Tag: Anthony Doerr

#16–17: The Life and Loves of Lena Gaunt & The Invisible Bridge

I’m coming towards the close of my 20 Books of Summer challenge. Now, I’ve done plenty of substituting – some of my choices from early in the summer will have to spill over into the autumn (for instance, I’m reading the May Sarton biography slowly and carefully so am unlikely to finish it before early September) or simply wait for another time – but in the end I will have read 20+ books I own in print by women authors. (Ongoing/still to come are a few buddy reads: Half of a Yellow Sun by Chimamanda Ngozi Adichie with Anna Caig; Late Nights on Air by Elizabeth Hay with Naomi of Consumed by Ink and Penny of Literary Hoarders; and West with the Night by Beryl Markham with Laila of Big Reading Life.)

The two #20Booksof Summer I finished most recently have been the best so far. I’d heard great things about these debut novels but let years go by before getting hold of them, and then months more before picking them up. Though one is more than twice the length of the other, they are both examples of large-scale storytelling at its best: we as readers are privy to the sweep of a whole life, and get to know the protagonists so well that we ache for their sorrow. What might have helped the authors tap into the emotional power of their stories is that both drew on family history, to different extents, when creating the characters and incidents.

 

The Life and Loves of Lena Gaunt by Tracy Farr (2013)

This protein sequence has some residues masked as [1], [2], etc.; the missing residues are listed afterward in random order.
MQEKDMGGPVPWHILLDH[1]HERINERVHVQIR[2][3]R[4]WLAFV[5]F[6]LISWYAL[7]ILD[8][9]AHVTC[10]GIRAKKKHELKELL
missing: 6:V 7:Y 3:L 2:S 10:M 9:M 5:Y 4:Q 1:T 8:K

Lena Gaunt: early theremin player, grande dame of electronic music, and opium addict. When we meet our 81-year-old narrator, she’s just performed at the 1991 Transformer Festival and has caught the attention of a younger acolyte who wants to come interview her at home near Perth, Australia for a documentary film – a setup that reminded me a bit of May Sarton’s Mrs. Stevens Hears the Mermaids Singing. It’s pretty jolting the first time we see Lena smoke, but as her life story unfolds it becomes clear that it’s been full of major losses, some nearly unbearable in their cruelty, so it’s no surprise that she would wish to forget.

Though Lena bridles at Mo’s many probing questions, she realizes this may be her last chance to have her say and starts typing up a record of her later years to add to a sheaf of autobiographical stories she wrote earlier in life. These are interspersed with the present action to create a vivid collage of Lena’s life: growing up with a pet monkey in Singapore, moving to New Zealand with her lover, frequenting jazz clubs in Paris, and splitting her time between teaching music in England and performing in New York City.

With perfect pitch and recall, young Lena moved easily from the piano to the cello to the theremin. I loved how Farr evokes the strangeness and energy of theremin music, and how sound waves find a metaphorical echo in the ocean’s waves – swimming is Lena’s other great passion. Life has been an overwhelming force from which she’s only wrested fleeting happiness, and there’s a quiet, melancholic dignity to her voice. This was nominated for several prizes in Australia, where Farr is from, but has been unfairly overlooked elsewhere.

Favorite lines:

“I once again wring magic from the wires by simply plucking and stroking my fingers in the aether.”

“I felt the rush of the electrical field through my body. I felt like a god. I felt like a queen. I felt like a conqueror. And I wanted to play it forever.”

“All of the stories of my life have begun and ended with the ocean.”

My rating:


The Life and Loves of Lena Gaunt was published in the UK by Aardvark Bureau in 2016. My thanks to the publisher for a free copy for review.

 

The Invisible Bridge by Julie Orringer (2010)